Oktoberfest | What you need to know image

Travel, Adventure, Beer, Beer Festival

Oktoberfest | What you need to know

28th September 2017 at 11:53AM
Written by Rob Davies
Inspired by Munich, Germany

Prost!

Oktoberfest (known locally as Die Wiesn) now in its 184th year is held in the last 2 weeks of Sept and the 1st week of October. Originally started in 1810, the festival was held in honour of the Bavarian Crown Prince Ludwig's marriage to Princess Therese von Sachsen-Hildburghausen. Back then the festivities began on October 12th and ended on October 17th with a horse, race but given the German penchant for drinking beer, the festivities continued every year, grew, and eventually were moved back into September as the weather was a little more reliable.

Munich – Sept 2017

So it transpires that along with myself, many of my beer friends/colleagues have not been to Munich to experience the 18 Day Annual Folk Festival more commonly known as Oktoberfest.

It is one of those events that us beer folk and any self-respecting beer lover has on their bucket list of things to do. I was lucky enough in September 2016 to attend the Sierra Nevada Oktoberfest in Chico, California but this visit only prepared me for the sheer amount of celebration, what it did not prepare me for was the sheer size and magnificence of the real deal.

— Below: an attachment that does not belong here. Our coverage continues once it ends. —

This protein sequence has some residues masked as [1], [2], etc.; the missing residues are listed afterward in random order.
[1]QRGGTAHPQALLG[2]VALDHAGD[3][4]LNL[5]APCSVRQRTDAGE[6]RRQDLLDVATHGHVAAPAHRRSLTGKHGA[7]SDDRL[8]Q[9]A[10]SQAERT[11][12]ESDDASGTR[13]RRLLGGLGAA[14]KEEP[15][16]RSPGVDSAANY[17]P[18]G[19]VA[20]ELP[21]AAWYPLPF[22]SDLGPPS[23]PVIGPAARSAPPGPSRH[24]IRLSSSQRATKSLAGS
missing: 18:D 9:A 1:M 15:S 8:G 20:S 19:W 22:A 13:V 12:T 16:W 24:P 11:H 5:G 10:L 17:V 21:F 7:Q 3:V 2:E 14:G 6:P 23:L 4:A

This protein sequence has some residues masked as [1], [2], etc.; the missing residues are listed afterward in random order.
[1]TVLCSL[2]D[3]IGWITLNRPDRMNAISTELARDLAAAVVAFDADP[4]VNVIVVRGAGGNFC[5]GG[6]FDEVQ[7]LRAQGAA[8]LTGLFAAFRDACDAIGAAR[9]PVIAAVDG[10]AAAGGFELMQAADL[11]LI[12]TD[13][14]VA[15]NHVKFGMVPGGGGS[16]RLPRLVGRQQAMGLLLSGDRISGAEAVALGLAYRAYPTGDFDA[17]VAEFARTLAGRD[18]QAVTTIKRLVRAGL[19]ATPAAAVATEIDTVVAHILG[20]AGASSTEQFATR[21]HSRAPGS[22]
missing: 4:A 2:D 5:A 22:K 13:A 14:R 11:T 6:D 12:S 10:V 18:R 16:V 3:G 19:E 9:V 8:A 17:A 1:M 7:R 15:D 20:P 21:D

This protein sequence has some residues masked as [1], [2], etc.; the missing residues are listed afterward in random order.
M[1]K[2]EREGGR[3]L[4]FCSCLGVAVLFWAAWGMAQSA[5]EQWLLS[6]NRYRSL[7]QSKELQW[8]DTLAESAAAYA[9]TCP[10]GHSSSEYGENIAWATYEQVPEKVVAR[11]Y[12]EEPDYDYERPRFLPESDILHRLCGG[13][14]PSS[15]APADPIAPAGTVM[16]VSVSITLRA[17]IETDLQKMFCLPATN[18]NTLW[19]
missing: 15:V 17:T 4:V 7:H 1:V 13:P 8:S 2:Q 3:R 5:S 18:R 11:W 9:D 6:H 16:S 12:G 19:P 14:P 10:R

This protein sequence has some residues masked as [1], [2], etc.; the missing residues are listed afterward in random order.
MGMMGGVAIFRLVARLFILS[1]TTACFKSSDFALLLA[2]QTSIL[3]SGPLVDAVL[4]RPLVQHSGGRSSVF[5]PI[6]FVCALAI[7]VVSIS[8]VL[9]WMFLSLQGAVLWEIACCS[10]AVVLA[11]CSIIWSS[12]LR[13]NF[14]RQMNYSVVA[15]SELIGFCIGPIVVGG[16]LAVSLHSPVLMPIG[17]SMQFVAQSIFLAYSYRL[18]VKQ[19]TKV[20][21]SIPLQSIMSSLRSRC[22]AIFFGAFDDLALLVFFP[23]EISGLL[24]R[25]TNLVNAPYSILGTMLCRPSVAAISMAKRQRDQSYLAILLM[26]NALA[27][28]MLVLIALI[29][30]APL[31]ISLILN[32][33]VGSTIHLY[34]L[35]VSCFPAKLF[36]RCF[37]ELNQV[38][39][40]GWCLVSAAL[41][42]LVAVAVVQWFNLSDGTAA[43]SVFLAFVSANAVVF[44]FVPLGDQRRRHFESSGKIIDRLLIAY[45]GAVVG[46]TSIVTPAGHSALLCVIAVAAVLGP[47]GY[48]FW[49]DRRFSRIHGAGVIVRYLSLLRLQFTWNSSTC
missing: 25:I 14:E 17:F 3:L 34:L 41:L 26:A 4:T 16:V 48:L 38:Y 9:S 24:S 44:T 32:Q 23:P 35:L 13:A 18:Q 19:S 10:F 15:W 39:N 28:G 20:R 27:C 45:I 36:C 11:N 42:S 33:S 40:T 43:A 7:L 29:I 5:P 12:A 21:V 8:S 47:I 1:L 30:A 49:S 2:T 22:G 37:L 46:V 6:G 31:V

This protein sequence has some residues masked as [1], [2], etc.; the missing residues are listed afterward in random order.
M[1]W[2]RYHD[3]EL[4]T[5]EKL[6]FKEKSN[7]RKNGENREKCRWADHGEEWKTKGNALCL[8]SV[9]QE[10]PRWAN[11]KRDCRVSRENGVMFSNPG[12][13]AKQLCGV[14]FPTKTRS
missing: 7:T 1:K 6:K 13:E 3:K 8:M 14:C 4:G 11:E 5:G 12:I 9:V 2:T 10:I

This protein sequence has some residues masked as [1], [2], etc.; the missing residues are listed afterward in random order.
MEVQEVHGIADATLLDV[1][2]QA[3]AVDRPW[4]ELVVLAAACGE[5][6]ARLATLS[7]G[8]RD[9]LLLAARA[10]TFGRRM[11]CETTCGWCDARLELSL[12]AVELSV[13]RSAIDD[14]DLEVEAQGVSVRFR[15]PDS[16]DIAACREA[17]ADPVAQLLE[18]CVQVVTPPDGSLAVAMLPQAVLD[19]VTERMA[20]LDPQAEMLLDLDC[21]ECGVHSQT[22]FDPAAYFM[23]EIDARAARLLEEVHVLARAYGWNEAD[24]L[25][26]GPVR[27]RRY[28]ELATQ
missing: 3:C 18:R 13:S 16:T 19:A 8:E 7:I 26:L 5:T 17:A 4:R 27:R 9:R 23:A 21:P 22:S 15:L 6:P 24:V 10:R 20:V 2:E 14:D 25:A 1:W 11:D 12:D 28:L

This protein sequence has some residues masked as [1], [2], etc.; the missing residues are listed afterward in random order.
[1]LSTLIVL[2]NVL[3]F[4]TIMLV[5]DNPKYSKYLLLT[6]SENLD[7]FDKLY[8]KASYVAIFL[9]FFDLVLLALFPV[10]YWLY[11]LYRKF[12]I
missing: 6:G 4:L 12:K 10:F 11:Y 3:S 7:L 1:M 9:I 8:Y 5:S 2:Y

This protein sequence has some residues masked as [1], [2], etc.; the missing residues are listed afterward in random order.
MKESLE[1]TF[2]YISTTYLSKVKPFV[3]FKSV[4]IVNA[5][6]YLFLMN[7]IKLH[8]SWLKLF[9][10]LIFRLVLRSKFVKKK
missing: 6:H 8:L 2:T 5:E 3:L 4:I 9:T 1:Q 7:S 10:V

So, with a last minute invite, I bagged a cheap flight and off I went with a handful of colleagues, a 24 hour dip into one of my bucket list activities, but also I felt as someone who works in the brewing industry it’s a rite of passage – so here’s the basic lo-down on Munich’s finest moment.

The Germans are traditionalists and so the event is steeped in tradition, the women wear various versions of the Dirndl (traditional Alps peasant dress), some are very trad and some have a more contemporary feel and look to them, the men also gear up in Lederhosen (Leather Breeches that are traditional Bavarian, originally workwear but now considered Folk clothing), again contemporary versions are seen, along with Bayern Munich Shirts paired with Jeans and trainers! Very now.

What’s great is it’s not compulsory to squeeze into these traditional clothes, what is compulsory is you get into the spirit, jump in one of the very large Bier Halls and have a few Steins of damn fine Oktoberfest Bier. You may also stand on a table, dance & sing along to the Tyrolean Band (Traditional Folk Band), eat larger than life fresh, warm Pretzels, consume fresh, hot half Chickens and raise your 1 litre Stein to one of the longest running Volksfest (Beer Festival & Travelling Funfair) of all time.